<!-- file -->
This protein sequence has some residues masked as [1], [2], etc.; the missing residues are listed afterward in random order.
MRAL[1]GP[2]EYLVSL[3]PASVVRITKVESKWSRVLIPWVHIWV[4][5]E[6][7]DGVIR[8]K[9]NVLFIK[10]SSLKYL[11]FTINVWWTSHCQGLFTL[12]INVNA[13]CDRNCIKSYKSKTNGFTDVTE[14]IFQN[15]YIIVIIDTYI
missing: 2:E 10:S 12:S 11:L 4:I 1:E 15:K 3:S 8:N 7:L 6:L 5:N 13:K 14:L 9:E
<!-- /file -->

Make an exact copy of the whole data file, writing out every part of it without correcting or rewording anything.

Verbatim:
This protein sequence has some residues masked as [1], [2], etc.; the missing residues are listed afterward in random order.
MRAL[1]GP[2]EYLVSL[3]PASVVRITKVESKWSRVLIPWVHIWV[4][5]E[6][7]DGVIR[8]K[9]NVLFIK[10]SSLKYL[11]FTINVWWTSHCQGLFTL[12]INVNA[13]CDRNCIKSYKSKTNGFTDVTE[14]IFQN[15]YIIVIIDTYI
missing: 2:E 10:S 12:S 11:L 4:I 1:E 15:K 3:S 8:N 7:L 6:L 5:N 13:K 14:L 9:E